Dec 18 2006
Dear Ms. Rosoff,
When a book has won a slew of awards including ALA Best Books for Young Adults 2005 and Publishers Weekly Best Children’s Book of the Year, and has even been nominated for the Los Angeles Times Book Prize, it hardly needs more accolades from me.
Here I am regardless, writing this open letter mainly to say that I think the folks who hand out these prizes were on to something, and readers with a taste for young adult fiction with a touch of romance, or who like their dystopias served up with a scoop of wry humor on the side, might enjoy this book as much as I did.
Whether How I Live Now takes place in an alternate present or in the very near future isn’t clear, but it doesn’t matter, because the world it is set in feels so familiar that when things start to go wrong they’re disturbingly convincing. The book begins when Daisy, its fifteen year old American narrator, arrives in England. Daisy tells her story in long sentences and a wry tone.
Anyway, I'm looking and looking and everyone's leaving and there's no signal on my phone and I'm thinking Oh great, I'm going to be abandoned at the airport so that's two countries they don't want me in, when I notice everyone's gone except this kid who comes up to me and says You must be Daisy. And when I look relieved he does too and says I'm Edmond.
Daisy’s voice takes a little taking used to, but it wasn’t long before I was caught up in her story. Daisy and her “wicked stepmother” Davina don’t get along, and now that Davina is pregnant, Daisy’s father has sent Daisy to live with her maternal aunt and her cousins. The cousins are nine year old Piper, fourteen year old twins Edmond and Isaac, and sixteen year old Osbert.
Daisy’s relationship with her dad is clearly complicated (she starves herself partly because it forces her father to spend his money on psychiatrists), but the cousins and her aunt Pen welcome Daisy so warmly that she feels wanted for the first time in her life. The family lives in big country house with dogs and chickens and ducks and goats, some of which are pets and some of which are there for decoration. To Daisy, who has lived in Manhattan all her life, the place seems exotic and strange, but in a good way.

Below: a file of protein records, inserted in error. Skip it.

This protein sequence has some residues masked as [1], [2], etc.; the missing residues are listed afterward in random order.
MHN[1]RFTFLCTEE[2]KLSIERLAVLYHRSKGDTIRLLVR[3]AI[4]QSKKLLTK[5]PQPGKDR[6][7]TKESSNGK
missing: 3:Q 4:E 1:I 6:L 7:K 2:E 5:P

There’s a wasp in the ointment, however, and that is the fact that everyone expects war to break out soon. Daisy and the other kids see this mostly as a lark, but Daisy’s aunt Pen is a diplomat, and takes it very seriously. Shortly after Daisy’s arrival, Pen leaves for Oslo, where a last ditch attempt at diplomacy is to be made. But while she is away, London is attacked, England’s borders are closed, and the kids are left on their own.
In the beginning they are glad to be free of parental supervision. Being on their own is exciting, and even the war is thrilling since it doesn’t yet touch them. Osbert dreams of spying on the enemy, a country whose identity is at first unknown and later unnamed.
Daisy and Edmond have another reason to be happy with the present state of affairs. It’s very nearly love at first sight for them, despite the fact that they are first cousins. At first they try to resist their feelings, but eventually they give in to them. They are, as Daisy puts it, starved for each other, and the absence of adults makes it possible for them to try to satisfy their endless hunger.
But this idyll can’t and doesn’t last long. First the countryside is quarantined due to a rumored outbreak of smallpox, and then British soldiers commandeer the house, recruit Osbert, and send Daisy and Piper west, to live with a military family. Both girls are miserable at being separated from their family, and Daisy promises Piper that she will reunite them with Edmond and Isaac. But she will have to ensure her own survival and Piper’s first.
How I Live Now starts out intriguing and gets better from there. Some readers might be squicked out by the fact that Edmond and Daisy are cousins. I was a little bit discomfited at first, but their love scenes took place behind closed doors, and as the book progressed I saw that their love was one of the things that kept them whole in an unstable world with jagged edges, and I came to appreciate how much it meant to them, and to want them to be reunited.
Although the book gets quite dark, Daisy’s wry commentary got me laughing out loud in the midst of moments that might otherwise have been grim. What unfolds during the war is at times surreal, but Daisy is so grounded in reality that the book remains believable even when elements of the fantastical are introduced. You weave together threads from several genres to create a beautiful fabric of a book, something new and not quite like anything I’ve read before, though I was reminded a bit of Octavia Butler’s Parable of the Sower.
The only reason this book won’t get a straight A from me is that a time transition near the end felt abrupt and choppy, and for a little while there were too many unanswered questions that Daisy knew and could have supplied the answers to circling in my head and distracting me. One in particular I still wonder about.